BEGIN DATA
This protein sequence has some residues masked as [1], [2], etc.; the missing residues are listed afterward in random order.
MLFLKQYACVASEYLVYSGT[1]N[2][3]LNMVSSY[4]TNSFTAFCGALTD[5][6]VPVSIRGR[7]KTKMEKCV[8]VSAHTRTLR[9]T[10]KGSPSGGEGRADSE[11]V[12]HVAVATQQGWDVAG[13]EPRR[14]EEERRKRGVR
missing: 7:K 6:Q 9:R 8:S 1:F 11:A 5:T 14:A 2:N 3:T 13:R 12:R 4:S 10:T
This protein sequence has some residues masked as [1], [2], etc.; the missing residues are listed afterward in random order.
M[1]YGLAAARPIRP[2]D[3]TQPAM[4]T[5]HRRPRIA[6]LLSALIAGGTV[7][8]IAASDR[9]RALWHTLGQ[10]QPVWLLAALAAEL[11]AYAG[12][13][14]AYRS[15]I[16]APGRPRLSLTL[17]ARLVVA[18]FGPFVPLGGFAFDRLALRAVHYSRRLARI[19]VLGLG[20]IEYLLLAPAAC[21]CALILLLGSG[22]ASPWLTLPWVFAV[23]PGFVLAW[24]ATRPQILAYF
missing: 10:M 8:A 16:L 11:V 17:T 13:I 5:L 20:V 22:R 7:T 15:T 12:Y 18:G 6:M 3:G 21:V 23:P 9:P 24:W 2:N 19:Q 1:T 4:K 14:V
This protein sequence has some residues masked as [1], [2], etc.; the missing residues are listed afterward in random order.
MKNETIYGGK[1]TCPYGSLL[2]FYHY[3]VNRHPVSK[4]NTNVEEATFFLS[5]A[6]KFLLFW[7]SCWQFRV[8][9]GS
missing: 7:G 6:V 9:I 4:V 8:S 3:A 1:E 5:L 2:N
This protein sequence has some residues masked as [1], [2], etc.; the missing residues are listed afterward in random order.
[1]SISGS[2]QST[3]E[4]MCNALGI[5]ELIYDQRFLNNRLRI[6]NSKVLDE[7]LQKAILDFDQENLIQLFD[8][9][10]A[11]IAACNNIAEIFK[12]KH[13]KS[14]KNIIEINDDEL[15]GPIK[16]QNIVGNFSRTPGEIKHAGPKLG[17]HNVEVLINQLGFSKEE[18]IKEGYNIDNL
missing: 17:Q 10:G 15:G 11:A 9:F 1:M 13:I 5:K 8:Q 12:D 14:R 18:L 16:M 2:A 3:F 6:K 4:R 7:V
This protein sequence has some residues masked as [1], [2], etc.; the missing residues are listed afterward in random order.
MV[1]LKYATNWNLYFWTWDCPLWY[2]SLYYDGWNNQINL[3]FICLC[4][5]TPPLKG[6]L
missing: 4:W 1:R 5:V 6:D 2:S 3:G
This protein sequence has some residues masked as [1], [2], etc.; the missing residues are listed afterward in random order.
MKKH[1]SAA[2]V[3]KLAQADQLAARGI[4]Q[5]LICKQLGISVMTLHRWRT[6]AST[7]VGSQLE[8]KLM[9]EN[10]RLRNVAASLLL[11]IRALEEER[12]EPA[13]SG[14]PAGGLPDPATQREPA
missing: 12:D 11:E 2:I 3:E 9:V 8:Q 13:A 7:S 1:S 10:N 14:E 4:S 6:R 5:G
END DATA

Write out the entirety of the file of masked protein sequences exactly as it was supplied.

This protein sequence has some residues masked as [1], [2], etc.; the missing residues are listed afterward in random order.
MLFLKQYACVASEYLVYSGT[1]N[2][3]LNMVSSY[4]TNSFTAFCGALTD[5][6]VPVSIRGR[7]KTKMEKCV[8]VSAHTRTLR[9]T[10]KGSPSGGEGRADSE[11]V[12]HVAVATQQGWDVAG[13]EPRR[14]EEERRKRGVR
missing: 7:K 6:Q 9:R 8:S 1:F 11:A 5:T 14:A 2:N 3:T 13:R 12:R 4:S 10:T
This protein sequence has some residues masked as [1], [2], etc.; the missing residues are listed afterward in random order.
M[1]YGLAAARPIRP[2]D[3]TQPAM[4]T[5]HRRPRIA[6]LLSALIAGGTV[7][8]IAASDR[9]RALWHTLGQ[10]QPVWLLAALAAEL[11]AYAG[12][13][14]AYRS[15]I[16]APGRPRLSLTL[17]ARLVVA[18]FGPFVPLGGFAFDRLALRAVHYSRRLARI[19]VLGLG[20]IEYLLLAPAAC[21]CALILLLGSG[22]ASPWLTLPWVFAV[23]PGFVLAW[24]ATRPQILAYF
missing: 10:M 8:A 16:L 11:V 17:T 13:I 5:L 20:V 22:R 7:T 15:T 12:Y 18:G 6:M 3:G 21:V 23:P 9:P 24:W 2:N 19:Q 1:T 4:K 14:V
This protein sequence has some residues masked as [1], [2], etc.; the missing residues are listed afterward in random order.
MKNETIYGGK[1]TCPYGSLL[2]FYHY[3]VNRHPVSK[4]NTNVEEATFFLS[5]A[6]KFLLFW[7]SCWQFRV[8][9]GS
missing: 7:G 6:V 9:I 4:V 8:S 3:A 1:E 5:L 2:N
This protein sequence has some residues masked as [1], [2], etc.; the missing residues are listed afterward in random order.
[1]SISGS[2]QST[3]E[4]MCNALGI[5]ELIYDQRFLNNRLRI[6]NSKVLDE[7]LQKAILDFDQENLIQLFD[8][9][10]A[11]IAACNNIAEIFK[12]KH[13]KS[14]KNIIEINDDEL[15]GPIK[16]QNIVGNFSRTPGEIKHAGPKLG[17]HNVEVLINQLGFSKEE[18]IKEGYNIDNL
missing: 17:Q 10:G 15:G 11:A 9:F 1:M 13:I 5:K 8:Q 12:D 14:R 18:L 16:M 2:A 3:F 6:K 4:R 7:V
This protein sequence has some residues masked as [1], [2], etc.; the missing residues are listed afterward in random order.
MV[1]LKYATNWNLYFWTWDCPLWY[2]SLYYDGWNNQINL[3]FICLC[4][5]TPPLKG[6]L
missing: 4:W 1:R 5:V 6:D 2:S 3:G
This protein sequence has some residues masked as [1], [2], etc.; the missing residues are listed afterward in random order.
MKKH[1]SAA[2]V[3]KLAQADQLAARGI[4]Q[5]LICKQLGISVMTLHRWRT[6]AST[7]VGSQLE[8]KLM[9]EN[10]RLRNVAASLLL[11]IRALEEER[12]EPA[13]SG[14]PAGGLPDPATQREPA
missing: 12:D 11:E 2:I 3:E 9:V 8:Q 13:A 7:S 1:S 10:N 14:E 4:S 6:R 5:G